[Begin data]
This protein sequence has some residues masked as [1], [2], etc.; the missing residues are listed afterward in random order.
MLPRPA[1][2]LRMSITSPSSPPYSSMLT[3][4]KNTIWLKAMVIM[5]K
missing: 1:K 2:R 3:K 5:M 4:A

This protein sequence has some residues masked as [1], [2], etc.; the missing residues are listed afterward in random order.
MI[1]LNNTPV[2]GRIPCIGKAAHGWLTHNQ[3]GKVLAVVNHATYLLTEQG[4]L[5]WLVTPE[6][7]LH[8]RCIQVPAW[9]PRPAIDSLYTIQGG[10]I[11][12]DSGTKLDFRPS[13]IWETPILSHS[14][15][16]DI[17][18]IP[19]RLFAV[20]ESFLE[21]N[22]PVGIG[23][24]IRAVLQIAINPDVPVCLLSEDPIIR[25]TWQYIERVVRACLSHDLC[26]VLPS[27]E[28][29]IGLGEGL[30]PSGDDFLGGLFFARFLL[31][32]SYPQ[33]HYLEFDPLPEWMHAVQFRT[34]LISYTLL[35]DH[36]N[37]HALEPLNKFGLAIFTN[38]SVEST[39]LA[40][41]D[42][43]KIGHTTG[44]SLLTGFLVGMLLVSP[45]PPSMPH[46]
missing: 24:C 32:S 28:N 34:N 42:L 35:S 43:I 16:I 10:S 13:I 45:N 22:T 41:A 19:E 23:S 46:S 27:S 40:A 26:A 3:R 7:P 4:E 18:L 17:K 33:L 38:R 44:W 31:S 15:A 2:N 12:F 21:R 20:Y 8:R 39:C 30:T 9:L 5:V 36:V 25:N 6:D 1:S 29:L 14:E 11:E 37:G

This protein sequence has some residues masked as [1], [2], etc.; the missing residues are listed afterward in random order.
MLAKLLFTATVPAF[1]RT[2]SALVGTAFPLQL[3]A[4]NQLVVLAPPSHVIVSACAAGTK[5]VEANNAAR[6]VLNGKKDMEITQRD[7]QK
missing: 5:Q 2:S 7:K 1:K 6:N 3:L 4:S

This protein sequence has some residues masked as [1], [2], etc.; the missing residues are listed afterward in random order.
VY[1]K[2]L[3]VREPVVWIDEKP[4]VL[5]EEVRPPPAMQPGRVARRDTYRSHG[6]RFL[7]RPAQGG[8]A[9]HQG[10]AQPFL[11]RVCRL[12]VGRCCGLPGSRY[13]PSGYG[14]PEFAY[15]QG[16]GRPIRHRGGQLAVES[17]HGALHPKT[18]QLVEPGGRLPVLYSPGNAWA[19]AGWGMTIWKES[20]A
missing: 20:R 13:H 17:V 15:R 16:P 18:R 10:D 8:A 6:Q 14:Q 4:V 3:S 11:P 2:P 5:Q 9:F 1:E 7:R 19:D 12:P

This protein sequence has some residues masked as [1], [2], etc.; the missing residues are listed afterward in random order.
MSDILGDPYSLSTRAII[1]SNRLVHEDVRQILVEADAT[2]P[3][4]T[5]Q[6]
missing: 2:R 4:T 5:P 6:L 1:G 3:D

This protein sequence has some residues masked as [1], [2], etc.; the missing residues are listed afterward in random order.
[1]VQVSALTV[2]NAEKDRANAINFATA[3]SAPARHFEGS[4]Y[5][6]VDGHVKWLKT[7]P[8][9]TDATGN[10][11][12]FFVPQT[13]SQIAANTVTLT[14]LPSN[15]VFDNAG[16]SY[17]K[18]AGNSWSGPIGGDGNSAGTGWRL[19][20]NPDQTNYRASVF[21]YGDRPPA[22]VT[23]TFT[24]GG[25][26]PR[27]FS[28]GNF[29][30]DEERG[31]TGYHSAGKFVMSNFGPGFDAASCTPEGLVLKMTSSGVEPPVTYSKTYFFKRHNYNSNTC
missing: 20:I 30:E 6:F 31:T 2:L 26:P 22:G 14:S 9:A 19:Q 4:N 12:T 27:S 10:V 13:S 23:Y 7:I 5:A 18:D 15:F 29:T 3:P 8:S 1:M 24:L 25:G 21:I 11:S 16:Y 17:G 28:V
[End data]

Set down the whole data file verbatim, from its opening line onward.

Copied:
This protein sequence has some residues masked as [1], [2], etc.; the missing residues are listed afterward in random order.
MLPRPA[1][2]LRMSITSPSSPPYSSMLT[3][4]KNTIWLKAMVIM[5]K
missing: 1:K 2:R 3:K 5:M 4:A

This protein sequence has some residues masked as [1], [2], etc.; the missing residues are listed afterward in random order.
MI[1]LNNTPV[2]GRIPCIGKAAHGWLTHNQ[3]GKVLAVVNHATYLLTEQG[4]L[5]WLVTPE[6][7]LH[8]RCIQVPAW[9]PRPAIDSLYTIQGG[10]I[11][12]DSGTKLDFRPS[13]IWETPILSHS[14][15][16]DI[17][18]IP[19]RLFAV[20]ESFLE[21]N[22]PVGIG[23][24]IRAVLQIAINPDVPVCLLSEDPIIR[25]TWQYIERVVRACLSHDLC[26]VLPS[27]E[28][29]IGLGEGL[30]PSGDDFLGGLFFARFLL[31][32]SYPQ[33]HYLEFDPLPEWMHAVQFRT[34]LISYTLL[35]DH[36]N[37]HALEPLNKFGLAIFTN[38]SVEST[39]LA[40][41]D[42][43]KIGHTTG[44]SLLTGFLVGMLLVSP[45]PPSMPH[46]
missing: 24:C 32:S 28:N 34:N 42:L 35:S 43:I 16:I 10:S 13:I 45:N 22:T 41:A 19:E 23:S 46:S 27:S 40:A 26:A 3:R 7:P 4:E 18:L 17:K 33:L 38:R 44:W 31:S 15:A 2:N 12:F 21:R 20:Y 8:R 39:C 30:T 9:L 5:V 36:V 25:N 6:D 1:S 29:L 14:E 11:E 37:G

This protein sequence has some residues masked as [1], [2], etc.; the missing residues are listed afterward in random order.
MLAKLLFTATVPAF[1]RT[2]SALVGTAFPLQL[3]A[4]NQLVVLAPPSHVIVSACAAGTK[5]VEANNAAR[6]VLNGKKDMEITQRD[7]QK
missing: 5:Q 2:S 7:K 1:K 6:N 3:L 4:S

This protein sequence has some residues masked as [1], [2], etc.; the missing residues are listed afterward in random order.
VY[1]K[2]L[3]VREPVVWIDEKP[4]VL[5]EEVRPPPAMQPGRVARRDTYRSHG[6]RFL[7]RPAQGG[8]A[9]HQG[10]AQPFL[11]RVCRL[12]VGRCCGLPGSRY[13]PSGYG[14]PEFAY[15]QG[16]GRPIRHRGGQLAVES[17]HGALHPKT[18]QLVEPGGRLPVLYSPGNAWA[19]AGWGMTIWKES[20]A
missing: 20:R 13:H 17:V 15:R 16:P 18:R 10:D 8:A 6:Q 14:Q 4:V 3:S 11:P 2:P 5:Q 9:F 1:E 7:R 19:D 12:P

This protein sequence has some residues masked as [1], [2], etc.; the missing residues are listed afterward in random order.
MSDILGDPYSLSTRAII[1]SNRLVHEDVRQILVEADAT[2]P[3][4]T[5]Q[6]
missing: 2:R 4:T 5:P 6:L 1:G 3:D

This protein sequence has some residues masked as [1], [2], etc.; the missing residues are listed afterward in random order.
[1]VQVSALTV[2]NAEKDRANAINFATA[3]SAPARHFEGS[4]Y[5][6]VDGHVKWLKT[7]P[8][9]TDATGN[10][11][12]FFVPQT[13]SQIAANTVTLT[14]LPSN[15]VFDNAG[16]SY[17]K[18]AGNSWSGPIGGDGNSAGTGWRL[19][20]NPDQTNYRASVF[21]YGDRPPA[22]VT[23]TFT[24]GG[25][26]PR[27]FS[28]GNF[29][30]DEERG[31]TGYHSAGKFVMSNFGPGFDAASCTPEGLVLKMTSSGVEPPVTYSKTYFFKRHNYNSNTC
missing: 20:I 30:E 6:F 31:T 2:L 26:P 22:G 14:S 9:A 19:Q 4:N 12:T 27:S 10:V 13:S 23:Y 7:I 5:A 18:D 15:F 29:T 3:P 8:S 1:M 24:L 25:G 21:I 11:S 16:Y 17:G 28:V